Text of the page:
Burns & McDonnell–Employees acting like owners
Burns & McDonnell is a leading world expert in full-service engineering, architecture, construction, and design. And, it seems, they also know how to design a company where engineers love to work.
When you push through the front doors of their Kansas City headquarters, you are immediately greeted by logos announcing other honors for being a best workplace. That’s why Alex Spiva, a senior engineering major at the University of Missouri committed to a full-time job in 2015 after interning there this past summer.
“I could make more money elsewhere perhaps,” he says.
Spiva will be one of the 2,100 employees the firm plans to hire over the next decade, adding to a present-day worldwide workforce of nearly 5,000. The new hires are part of an expansion plan that includes a $130 million office addition next to the granite world headquarters at the terminus of Ward Parkway. In 2014, the firm is scheduled to add 600 workers, half of them in Missouri.
Those employees will become owners, as Burns & McDonnell is 100 percent employee-owned through an employee stock ownership Plan (ESOP) inaugurated in 1986. In 2012, the ESOP Association named Burns & McDonnell as the 2012 ESOP Company of the Year.
CEO Greg Graves, who recently took home a regional entrepreneur of the year award from the Kaufmann Foundation, says that employee ownership can empower a workforce.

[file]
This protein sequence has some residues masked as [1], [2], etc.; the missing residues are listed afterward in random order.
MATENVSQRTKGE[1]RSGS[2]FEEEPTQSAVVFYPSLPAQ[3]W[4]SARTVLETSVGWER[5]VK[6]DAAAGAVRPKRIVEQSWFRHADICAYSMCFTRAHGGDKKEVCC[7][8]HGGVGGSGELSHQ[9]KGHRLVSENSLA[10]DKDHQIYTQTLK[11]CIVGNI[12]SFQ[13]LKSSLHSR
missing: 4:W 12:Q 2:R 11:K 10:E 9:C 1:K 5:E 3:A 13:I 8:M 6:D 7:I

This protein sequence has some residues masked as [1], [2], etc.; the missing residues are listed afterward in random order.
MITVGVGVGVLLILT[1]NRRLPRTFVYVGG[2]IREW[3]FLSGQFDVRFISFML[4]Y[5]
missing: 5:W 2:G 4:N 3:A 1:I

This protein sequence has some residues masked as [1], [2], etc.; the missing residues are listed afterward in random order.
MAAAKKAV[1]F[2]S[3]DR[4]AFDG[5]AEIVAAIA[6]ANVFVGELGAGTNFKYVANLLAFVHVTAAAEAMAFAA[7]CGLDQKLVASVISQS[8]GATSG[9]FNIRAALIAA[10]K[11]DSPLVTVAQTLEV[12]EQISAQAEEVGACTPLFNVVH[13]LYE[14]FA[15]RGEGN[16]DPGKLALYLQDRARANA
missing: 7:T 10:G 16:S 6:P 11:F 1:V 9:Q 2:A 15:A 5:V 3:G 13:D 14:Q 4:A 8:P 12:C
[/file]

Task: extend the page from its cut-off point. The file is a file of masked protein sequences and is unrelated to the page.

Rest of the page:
“We are more like Berkshire Hathaway than an engineering firm,” Graves says of the streamlined management structure that pushes decisions down to employees. As they move to hire hundreds of workers for their expansion, Graves wants independent thinkers. “We have to look for that type of talent if we are going to expand,” he says.
Graves also knows entrepreneurial workers take risks, and he says making mistakes is part of moving forward, so the culture at Burns & Mac isnít one of covering up.
He also says that not everyone fits at a firm that designs power plants, sewer systems, and other major infrastructure projects for municipalities and companies.
“We arenít an easy place to work,” he says. “We have the worldís most difficult clients. Government contracts have tight schedules and tough budgets.”
Because such projects are all over the world, employees will have to be away from home, often for extended time periods. The company, on the other hand, does value work-life balance. All employees accrue 15 days of paid time off during their first year.
Workers flock for a chance to work at Burns & McDonnell, with more than 75,000 applications a year. Kristi Widmar, who became the corporate communications manager in July, won the job over 100 other applicants.
The company has an expansive cafeteria that features fresh food and a focus on health, including a clinic where employees can check blood pressure or for diabetes and a full-service fitness center.
The company also runs a foundation that reflects its strong belief in giving back to the community. Burns & McDonnell also supports local arts and culture and environmental sustainability.
A walk through the Kansas City headquarters is a testament to an employee-centered focus. Screens throughout the building remind workers of the “people, planet, prosperity” mission, and a water-conserving garden beautifies the entrance area.
The garden and the slogan show that Burns & McDonnell has a commitment to sustainable design. At a Westar coal-fired power plant in East Kansas, Burns & McDonnell engineers designed an engineered wetland system to remove metals and inorganic materials from wastewater.
This man-made wetland mimics the processes that occur in natural wetlands. And, true to form, the idea took home a major award from POWER magazine, a well-respected industry publication.